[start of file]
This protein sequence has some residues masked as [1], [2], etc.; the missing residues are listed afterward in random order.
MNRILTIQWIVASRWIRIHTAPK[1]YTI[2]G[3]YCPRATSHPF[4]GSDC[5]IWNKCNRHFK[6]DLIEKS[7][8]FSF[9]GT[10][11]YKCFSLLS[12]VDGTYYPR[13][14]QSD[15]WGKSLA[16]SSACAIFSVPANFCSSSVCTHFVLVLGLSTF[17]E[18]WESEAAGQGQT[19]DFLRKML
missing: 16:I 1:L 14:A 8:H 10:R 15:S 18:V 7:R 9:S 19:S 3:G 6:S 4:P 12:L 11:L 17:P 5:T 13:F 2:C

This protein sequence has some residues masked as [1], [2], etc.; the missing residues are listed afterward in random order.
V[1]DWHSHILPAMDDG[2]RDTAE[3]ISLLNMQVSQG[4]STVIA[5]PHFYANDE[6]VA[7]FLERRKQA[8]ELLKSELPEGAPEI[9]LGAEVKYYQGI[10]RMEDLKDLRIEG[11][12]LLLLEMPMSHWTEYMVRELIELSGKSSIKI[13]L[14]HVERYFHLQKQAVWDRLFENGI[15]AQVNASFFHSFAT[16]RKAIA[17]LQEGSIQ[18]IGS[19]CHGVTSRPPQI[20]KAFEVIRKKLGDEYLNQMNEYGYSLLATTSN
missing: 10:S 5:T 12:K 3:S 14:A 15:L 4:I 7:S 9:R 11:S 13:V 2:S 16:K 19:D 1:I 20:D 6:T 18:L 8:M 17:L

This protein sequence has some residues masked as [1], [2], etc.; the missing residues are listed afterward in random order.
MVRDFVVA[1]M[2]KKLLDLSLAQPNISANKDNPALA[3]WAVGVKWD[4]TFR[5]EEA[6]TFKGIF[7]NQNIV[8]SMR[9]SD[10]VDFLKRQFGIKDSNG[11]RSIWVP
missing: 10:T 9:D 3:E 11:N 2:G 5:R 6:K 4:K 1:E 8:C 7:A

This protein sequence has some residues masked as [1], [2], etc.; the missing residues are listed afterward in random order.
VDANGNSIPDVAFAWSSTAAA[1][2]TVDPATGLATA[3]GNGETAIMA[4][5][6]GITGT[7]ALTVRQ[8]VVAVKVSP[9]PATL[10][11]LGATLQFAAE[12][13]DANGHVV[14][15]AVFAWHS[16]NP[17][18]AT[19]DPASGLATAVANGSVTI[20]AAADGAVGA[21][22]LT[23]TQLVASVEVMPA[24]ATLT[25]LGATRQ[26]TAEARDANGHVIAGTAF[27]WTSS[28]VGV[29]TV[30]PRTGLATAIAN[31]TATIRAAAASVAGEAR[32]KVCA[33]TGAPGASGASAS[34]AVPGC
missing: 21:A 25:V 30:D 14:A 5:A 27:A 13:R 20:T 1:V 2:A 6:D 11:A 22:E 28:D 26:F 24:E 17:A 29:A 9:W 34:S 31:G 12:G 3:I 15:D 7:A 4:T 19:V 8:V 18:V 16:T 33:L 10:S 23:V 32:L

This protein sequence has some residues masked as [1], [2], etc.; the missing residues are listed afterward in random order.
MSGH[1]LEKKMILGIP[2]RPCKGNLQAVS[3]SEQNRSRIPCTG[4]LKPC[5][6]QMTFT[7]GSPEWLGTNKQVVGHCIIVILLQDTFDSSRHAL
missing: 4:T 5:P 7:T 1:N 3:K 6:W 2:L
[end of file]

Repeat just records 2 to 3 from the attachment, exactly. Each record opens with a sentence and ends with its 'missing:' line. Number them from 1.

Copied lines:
This protein sequence has some residues masked as [1], [2], etc.; the missing residues are listed afterward in random order.
V[1]DWHSHILPAMDDG[2]RDTAE[3]ISLLNMQVSQG[4]STVIA[5]PHFYANDE[6]VA[7]FLERRKQA[8]ELLKSELPEGAPEI[9]LGAEVKYYQGI[10]RMEDLKDLRIEG[11][12]LLLLEMPMSHWTEYMVRELIELSGKSSIKI[13]L[14]HVERYFHLQKQAVWDRLFENGI[15]AQVNASFFHSFAT[16]RKAIA[17]LQEGSIQ[18]IGS[19]CHGVTSRPPQI[20]KAFEVIRKKLGDEYLNQMNEYGYSLLATTSN
missing: 10:S 5:T 12:K 3:S 14:A 15:L 4:I 7:S 9:R 11:S 13:V 2:S 16:K 19:D 1:I 20:D 6:T 18:L 8:M 17:L

This protein sequence has some residues masked as [1], [2], etc.; the missing residues are listed afterward in random order.
MVRDFVVA[1]M[2]KKLLDLSLAQPNISANKDNPALA[3]WAVGVKWD[4]TFR[5]EEA[6]TFKGIF[7]NQNIV[8]SMR[9]SD[10]VDFLKRQFGIKDSNG[11]RSIWVP
missing: 10:T 9:D 3:E 11:N 2:G 5:R 6:K 4:K 1:E 8:C 7:A